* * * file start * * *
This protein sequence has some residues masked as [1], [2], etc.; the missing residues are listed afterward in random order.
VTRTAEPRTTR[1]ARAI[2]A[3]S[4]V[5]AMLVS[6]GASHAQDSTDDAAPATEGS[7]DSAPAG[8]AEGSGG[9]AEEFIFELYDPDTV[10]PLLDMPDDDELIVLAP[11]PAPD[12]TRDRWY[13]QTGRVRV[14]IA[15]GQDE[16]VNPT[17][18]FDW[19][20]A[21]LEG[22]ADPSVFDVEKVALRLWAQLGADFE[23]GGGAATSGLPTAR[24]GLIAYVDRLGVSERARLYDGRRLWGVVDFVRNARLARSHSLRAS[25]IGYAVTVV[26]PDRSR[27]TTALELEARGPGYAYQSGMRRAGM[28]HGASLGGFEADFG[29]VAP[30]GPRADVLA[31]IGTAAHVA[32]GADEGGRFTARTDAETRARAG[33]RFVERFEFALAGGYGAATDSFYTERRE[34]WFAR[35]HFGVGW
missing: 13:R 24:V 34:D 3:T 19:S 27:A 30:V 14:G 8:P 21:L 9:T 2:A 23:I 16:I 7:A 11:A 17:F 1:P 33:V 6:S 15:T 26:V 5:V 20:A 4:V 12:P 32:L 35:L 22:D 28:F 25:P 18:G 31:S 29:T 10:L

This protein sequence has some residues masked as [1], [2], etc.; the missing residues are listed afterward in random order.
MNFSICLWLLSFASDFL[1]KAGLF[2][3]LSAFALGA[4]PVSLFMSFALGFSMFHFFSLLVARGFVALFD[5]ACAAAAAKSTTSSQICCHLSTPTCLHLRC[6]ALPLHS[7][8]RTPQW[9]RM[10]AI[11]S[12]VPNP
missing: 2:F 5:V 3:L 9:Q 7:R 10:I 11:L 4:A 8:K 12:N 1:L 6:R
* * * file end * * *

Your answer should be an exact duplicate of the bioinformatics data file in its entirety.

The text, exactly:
This protein sequence has some residues masked as [1], [2], etc.; the missing residues are listed afterward in random order.
VTRTAEPRTTR[1]ARAI[2]A[3]S[4]V[5]AMLVS[6]GASHAQDSTDDAAPATEGS[7]DSAPAG[8]AEGSGG[9]AEEFIFELYDPDTV[10]PLLDMPDDDELIVLAP[11]PAPD[12]TRDRWY[13]QTGRVRV[14]IA[15]GQDE[16]VNPT[17][18]FDW[19][20]A[21]LEG[22]ADPSVFDVEKVALRLWAQLGADFE[23]GGGAATSGLPTAR[24]GLIAYVDRLGVSERARLYDGRRLWGVVDFVRNARLARSHSLRAS[25]IGYAVTVV[26]PDRSR[27]TTALELEARGPGYAYQSGMRRAGM[28]HGASLGGFEADFG[29]VAP[30]GPRADVLA[31]IGTAAHVA[32]GADEGGRFTARTDAETRARAG[33]RFVERFEFALAGGYGAATDSFYTERRE[34]WFAR[35]HFGVGW
missing: 13:R 24:V 34:D 3:T 19:S 27:A 30:V 14:G 8:P 21:L 9:T 2:A 23:I 16:I 7:A 11:A 17:F 1:P 33:V 6:S 15:T 26:V 5:V 20:A 4:V 12:P 32:L 35:L 22:D 28:F 25:P 18:G 31:S 29:T 10:L

This protein sequence has some residues masked as [1], [2], etc.; the missing residues are listed afterward in random order.
MNFSICLWLLSFASDFL[1]KAGLF[2][3]LSAFALGA[4]PVSLFMSFALGFSMFHFFSLLVARGFVALFD[5]ACAAAAAKSTTSSQICCHLSTPTCLHLRC[6]ALPLHS[7][8]RTPQW[9]RM[10]AI[11]S[12]VPNP
missing: 2:F 5:V 3:L 9:Q 7:R 10:I 11:L 4:A 8:K 12:N 1:L 6:R